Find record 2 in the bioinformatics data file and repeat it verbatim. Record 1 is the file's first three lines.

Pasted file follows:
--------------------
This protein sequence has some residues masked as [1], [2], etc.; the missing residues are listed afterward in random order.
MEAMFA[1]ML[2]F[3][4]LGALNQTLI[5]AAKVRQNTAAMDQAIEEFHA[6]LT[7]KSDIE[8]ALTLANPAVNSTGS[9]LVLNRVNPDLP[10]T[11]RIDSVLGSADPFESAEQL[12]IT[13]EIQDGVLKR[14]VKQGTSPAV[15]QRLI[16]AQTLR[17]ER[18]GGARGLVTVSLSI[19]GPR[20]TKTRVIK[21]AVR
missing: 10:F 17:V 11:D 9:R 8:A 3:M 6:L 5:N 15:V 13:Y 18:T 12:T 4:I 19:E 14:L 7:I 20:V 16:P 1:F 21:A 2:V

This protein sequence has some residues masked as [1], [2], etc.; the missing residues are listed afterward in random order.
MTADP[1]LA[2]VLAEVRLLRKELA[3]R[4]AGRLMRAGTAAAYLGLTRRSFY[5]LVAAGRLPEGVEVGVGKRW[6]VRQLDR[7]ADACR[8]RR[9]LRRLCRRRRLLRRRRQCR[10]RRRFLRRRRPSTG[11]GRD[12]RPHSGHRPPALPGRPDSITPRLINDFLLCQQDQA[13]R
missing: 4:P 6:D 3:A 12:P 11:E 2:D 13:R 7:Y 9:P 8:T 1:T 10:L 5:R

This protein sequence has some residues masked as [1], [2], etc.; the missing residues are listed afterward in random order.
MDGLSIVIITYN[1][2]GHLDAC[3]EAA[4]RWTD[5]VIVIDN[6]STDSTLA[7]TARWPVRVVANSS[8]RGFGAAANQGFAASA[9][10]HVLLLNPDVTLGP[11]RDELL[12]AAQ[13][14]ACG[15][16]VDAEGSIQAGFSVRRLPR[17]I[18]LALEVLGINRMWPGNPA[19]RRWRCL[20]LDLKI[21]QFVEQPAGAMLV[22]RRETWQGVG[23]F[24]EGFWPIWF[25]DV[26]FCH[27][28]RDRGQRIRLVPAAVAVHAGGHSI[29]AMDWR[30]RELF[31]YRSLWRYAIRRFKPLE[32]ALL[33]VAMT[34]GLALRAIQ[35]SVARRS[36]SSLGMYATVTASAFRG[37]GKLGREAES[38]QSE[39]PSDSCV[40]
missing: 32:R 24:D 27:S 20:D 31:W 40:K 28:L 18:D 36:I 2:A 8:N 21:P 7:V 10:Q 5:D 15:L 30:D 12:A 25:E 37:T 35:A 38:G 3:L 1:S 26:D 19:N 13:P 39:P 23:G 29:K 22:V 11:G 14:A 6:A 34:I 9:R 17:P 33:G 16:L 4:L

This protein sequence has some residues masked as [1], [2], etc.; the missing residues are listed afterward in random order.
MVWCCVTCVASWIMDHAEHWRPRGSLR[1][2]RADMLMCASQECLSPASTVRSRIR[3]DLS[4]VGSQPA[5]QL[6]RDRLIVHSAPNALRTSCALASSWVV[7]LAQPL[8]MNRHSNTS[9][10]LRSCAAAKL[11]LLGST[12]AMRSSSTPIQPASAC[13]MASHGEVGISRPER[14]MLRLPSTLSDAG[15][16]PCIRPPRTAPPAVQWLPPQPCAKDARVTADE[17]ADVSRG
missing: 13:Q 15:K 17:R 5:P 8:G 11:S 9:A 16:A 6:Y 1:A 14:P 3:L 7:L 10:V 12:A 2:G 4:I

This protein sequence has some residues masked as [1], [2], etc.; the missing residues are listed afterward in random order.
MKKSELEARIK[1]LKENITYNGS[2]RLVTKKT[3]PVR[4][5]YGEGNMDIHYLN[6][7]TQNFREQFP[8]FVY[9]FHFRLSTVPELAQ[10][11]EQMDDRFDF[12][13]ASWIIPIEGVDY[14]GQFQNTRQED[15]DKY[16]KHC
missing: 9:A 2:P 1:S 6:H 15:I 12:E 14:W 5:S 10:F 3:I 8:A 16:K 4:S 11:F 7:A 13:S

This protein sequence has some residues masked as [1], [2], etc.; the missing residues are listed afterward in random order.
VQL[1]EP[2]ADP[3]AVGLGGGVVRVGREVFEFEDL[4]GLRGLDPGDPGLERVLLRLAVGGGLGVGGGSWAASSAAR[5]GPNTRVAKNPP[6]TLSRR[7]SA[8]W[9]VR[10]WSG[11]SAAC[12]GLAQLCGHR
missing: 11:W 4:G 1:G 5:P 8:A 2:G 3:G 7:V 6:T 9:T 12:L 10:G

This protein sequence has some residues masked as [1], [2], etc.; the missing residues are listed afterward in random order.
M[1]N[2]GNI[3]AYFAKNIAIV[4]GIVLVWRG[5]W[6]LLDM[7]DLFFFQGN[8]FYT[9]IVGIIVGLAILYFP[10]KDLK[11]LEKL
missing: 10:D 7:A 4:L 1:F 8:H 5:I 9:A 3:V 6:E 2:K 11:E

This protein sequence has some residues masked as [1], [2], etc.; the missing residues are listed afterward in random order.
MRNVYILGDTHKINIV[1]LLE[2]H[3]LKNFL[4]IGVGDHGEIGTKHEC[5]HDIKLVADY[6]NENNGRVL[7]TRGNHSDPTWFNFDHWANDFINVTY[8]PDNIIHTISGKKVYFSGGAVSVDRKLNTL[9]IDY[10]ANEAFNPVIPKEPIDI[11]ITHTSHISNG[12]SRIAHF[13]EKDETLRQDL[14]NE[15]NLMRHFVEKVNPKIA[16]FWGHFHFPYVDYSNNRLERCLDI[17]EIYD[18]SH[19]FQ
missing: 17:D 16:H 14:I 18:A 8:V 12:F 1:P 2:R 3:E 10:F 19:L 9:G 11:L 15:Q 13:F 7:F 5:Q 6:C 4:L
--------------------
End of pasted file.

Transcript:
This protein sequence has some residues masked as [1], [2], etc.; the missing residues are listed afterward in random order.
MTADP[1]LA[2]VLAEVRLLRKELA[3]R[4]AGRLMRAGTAAAYLGLTRRSFY[5]LVAAGRLPEGVEVGVGKRW[6]VRQLDR[7]ADACR[8]RR[9]LRRLCRRRRLLRRRRQCR[10]RRRFLRRRRPSTG[11]GRD[12]RPHSGHRPPALPGRPDSITPRLINDFLLCQQDQA[13]R
missing: 4:P 6:D 3:A 12:P 11:E 2:D 13:R 7:Y 9:P 8:T 1:T 10:L 5:R